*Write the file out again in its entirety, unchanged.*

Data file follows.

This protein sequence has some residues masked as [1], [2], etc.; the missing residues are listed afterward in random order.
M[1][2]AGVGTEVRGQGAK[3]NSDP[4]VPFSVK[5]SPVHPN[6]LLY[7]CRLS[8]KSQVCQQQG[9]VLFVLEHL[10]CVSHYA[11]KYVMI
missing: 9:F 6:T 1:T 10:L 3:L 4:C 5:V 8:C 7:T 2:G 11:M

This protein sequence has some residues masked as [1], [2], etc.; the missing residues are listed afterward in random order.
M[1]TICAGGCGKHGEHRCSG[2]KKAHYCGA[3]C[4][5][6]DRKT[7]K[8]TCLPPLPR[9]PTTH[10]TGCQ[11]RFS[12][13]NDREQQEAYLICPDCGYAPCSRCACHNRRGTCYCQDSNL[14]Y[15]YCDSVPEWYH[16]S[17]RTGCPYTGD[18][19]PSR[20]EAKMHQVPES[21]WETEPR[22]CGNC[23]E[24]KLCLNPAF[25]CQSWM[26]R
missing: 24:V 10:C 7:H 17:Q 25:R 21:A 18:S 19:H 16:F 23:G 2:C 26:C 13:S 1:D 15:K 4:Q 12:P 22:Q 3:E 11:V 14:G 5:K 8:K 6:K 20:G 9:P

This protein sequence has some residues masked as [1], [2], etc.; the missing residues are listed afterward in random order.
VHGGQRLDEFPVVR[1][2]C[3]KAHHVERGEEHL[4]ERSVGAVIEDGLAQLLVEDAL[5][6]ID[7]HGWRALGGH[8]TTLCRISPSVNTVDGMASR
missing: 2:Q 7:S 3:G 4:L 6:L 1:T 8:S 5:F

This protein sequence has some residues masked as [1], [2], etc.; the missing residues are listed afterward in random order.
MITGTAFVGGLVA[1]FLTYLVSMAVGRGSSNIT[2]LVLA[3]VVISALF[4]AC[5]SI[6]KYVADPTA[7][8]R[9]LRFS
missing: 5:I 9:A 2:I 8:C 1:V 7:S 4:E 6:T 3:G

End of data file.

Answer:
This protein sequence has some residues masked as [1], [2], etc.; the missing residues are listed afterward in random order.
M[1][2]AGVGTEVRGQGAK[3]NSDP[4]VPFSVK[5]SPVHPN[6]LLY[7]CRLS[8]KSQVCQQQG[9]VLFVLEHL[10]CVSHYA[11]KYVMI
missing: 9:F 6:T 1:T 10:L 3:L 4:C 5:V 8:C 7:T 2:G 11:M

This protein sequence has some residues masked as [1], [2], etc.; the missing residues are listed afterward in random order.
M[1]TICAGGCGKHGEHRCSG[2]KKAHYCGA[3]C[4][5][6]DRKT[7]K[8]TCLPPLPR[9]PTTH[10]TGCQ[11]RFS[12][13]NDREQQEAYLICPDCGYAPCSRCACHNRRGTCYCQDSNL[14]Y[15]YCDSVPEWYH[16]S[17]RTGCPYTGD[18][19]PSR[20]EAKMHQVPES[21]WETEPR[22]CGNC[23]E[24]KLCLNPAF[25]CQSWM[26]R
missing: 24:V 10:C 7:H 17:Q 25:R 21:A 18:S 19:H 16:F 23:G 2:C 26:C 13:S 1:D 15:K 4:Q 12:P 22:Q 3:E 11:V 14:G 5:K 8:K 6:K 20:G 9:P

This protein sequence has some residues masked as [1], [2], etc.; the missing residues are listed afterward in random order.
VHGGQRLDEFPVVR[1][2]C[3]KAHHVERGEEHL[4]ERSVGAVIEDGLAQLLVEDAL[5][6]ID[7]HGWRALGGH[8]TTLCRISPSVNTVDGMASR
missing: 2:Q 7:S 3:G 4:L 6:L 1:T 8:S 5:F

This protein sequence has some residues masked as [1], [2], etc.; the missing residues are listed afterward in random order.
MITGTAFVGGLVA[1]FLTYLVSMAVGRGSSNIT[2]LVLA[3]VVISALF[4]AC[5]SI[6]KYVADPTA[7][8]R[9]LRFS
missing: 5:I 9:A 2:I 8:C 1:V 7:S 4:E 6:T 3:G